International Women in Engineering Day 2021

For International Women in Engineering Day #INEWED21, we’re celebrating with a case study on Joanne Gantley, voestalpine Metsec’s Transport Manager who has been with the company for 21 years.

“My move into the engineering industry was a total change in career and direction for me, but it happened more by accident than design.

“After four years working as a tax consultant, I had had enough of the constant number-crunching. It lacked the interest and stimulation that I desired and I started looking for other work.

“I joined voestalpine Metsec in January 2000; the start of the new millennium and, as it turned out, the start of a new chapter in my working life!

“At the time, the transport office of the Structures Division needed temporary staff to cover a staff shortage and I was employed mainly to help them catch up on a backlog of filing. After this, I sort of fell into a permanent administrative role within the office.

“With no previous experience of commercial transport, I pretty much learned on the job, talking to colleagues about the processes that affect the transport role and learning from the internet. It was very different to my previous job as a tax consultant, but I suppose I had a little bit of a head start from the fact that both my partner and father were involved in transport and distribution, so they were on hand to give advice when I needed it.

“As I became more and more involved in the transport operations at voestalpine Metsec, the company supported me in gaining an NVQ in Logistics and putting me through the Metskill ‘Managing for Success’ course.

“Whilst my previous career in tax consultancy did not provide any direct experience of transport, what it had given me was an inquisitive mind and an appreciation of how systems and processes could be made more efficient. I combined these skills with my new-found knowledge and experience at voestalpine Metsec to start looking at the division’s transport operations.

“When I started, there was still a fair amount of manual work involved, and a lot of paper shuffling, which did not contribute towards system efficiency. I sat down with our IT department and helped design a new software package from scratch; it was called ‘The Transport Book’.

“The Transport Book made scheduling quicker, easier and more cost-efficient but it was also very user-friendly. Its success has seen its use broaden from the Structures Division to a company-wide solution which is now used by every division at voestalpine Metsec, albeit in a very much updated version.

“My passion for transport grew and I started to take on more and more responsibility. I gained an NVQ Level 4 in Management and Export Documentation in readiness for taking over the role of Structures Transport Manager when the incumbent retired.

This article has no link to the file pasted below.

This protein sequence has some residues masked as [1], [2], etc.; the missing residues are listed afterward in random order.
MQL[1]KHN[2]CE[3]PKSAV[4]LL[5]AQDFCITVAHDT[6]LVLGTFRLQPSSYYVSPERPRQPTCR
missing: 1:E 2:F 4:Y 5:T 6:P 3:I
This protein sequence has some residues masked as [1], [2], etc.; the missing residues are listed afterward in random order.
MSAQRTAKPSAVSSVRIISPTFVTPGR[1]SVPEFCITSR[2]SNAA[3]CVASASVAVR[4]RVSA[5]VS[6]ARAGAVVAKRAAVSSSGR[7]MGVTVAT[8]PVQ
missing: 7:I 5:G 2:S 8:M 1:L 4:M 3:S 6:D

“Adopting my new role, I continued to drive for greater efficiency, not only to save time and costs but also to make our operations greener. Paper usage was further reduced by implementing digital transmission of work to the shop floor for loading, offloading, collections and so on.

“After a few years of managing the Structures Transport Office, I was given the additional task of implementing The Transport Book into the Cable Management Division to make their transport systems leaner, greener and more time- and cost-efficient.

“My role is varied, challenging and interesting, requiring a multitude of skills throughout the working day. As well as making sure that the transport operations work smoothly and efficiently, I also need to keep abreast of changes to legislation in a number of areas, from environmental controls to government policies and actions.

“Day to day work involves constant liaison with suppliers, customers and internal departments, planning routes and scheduling delivery times, making sure the transport operation meets its targets and customers’ requirements, giving advice on voestalpine Metsec transport solutions, passing hauliers invoices and compiling end of month transportation costs and management reports.

“Alongside this, I have to keep up to date to any changes regarding the law on transport, the environment, site offloading and export processes – BREXIT has been particularly challenging!

“As with many areas of the engineering industry, my world is constantly changing, which means that I, and my department, need to prepare and adapt with it. I need to be aware of training opportunities and requirements which equip me for this changing world and enhance my skills and knowledge; I am currently working through an online course on Transport and Sustainability with The Open University.

“I make sure we are as cost-effective as possible whilst not compromising our sustainability in the sense of social, environmental and climatic impacts as it’s becoming more and more crucial to cut CO2 emissions created by heavy goods vehicles.

“I continuously review office processes to ensure that we are as lean as possible and deliver an enhanced customer service. We have recently implemented a digital signature capture system for proof of deliveries which also sends automated ETAs to customers if required.

“Every day can pose a new challenge, from operational challenges such as vehicles not being loaded, drivers calling in sick and hold-ups on site, to the more unusual such as an unexploded WW2 bomb being found on site and work halted due to voles being spotted on a site. Naturally, we do our best to rectify any delivery issues in quick time to ensure our customer service is not affected.

“For me, it is this diversity which makes my job so rewarding. It’s not for everyone but I feel a sense of achievement at the end of each day when customers have received their deliveries on time.”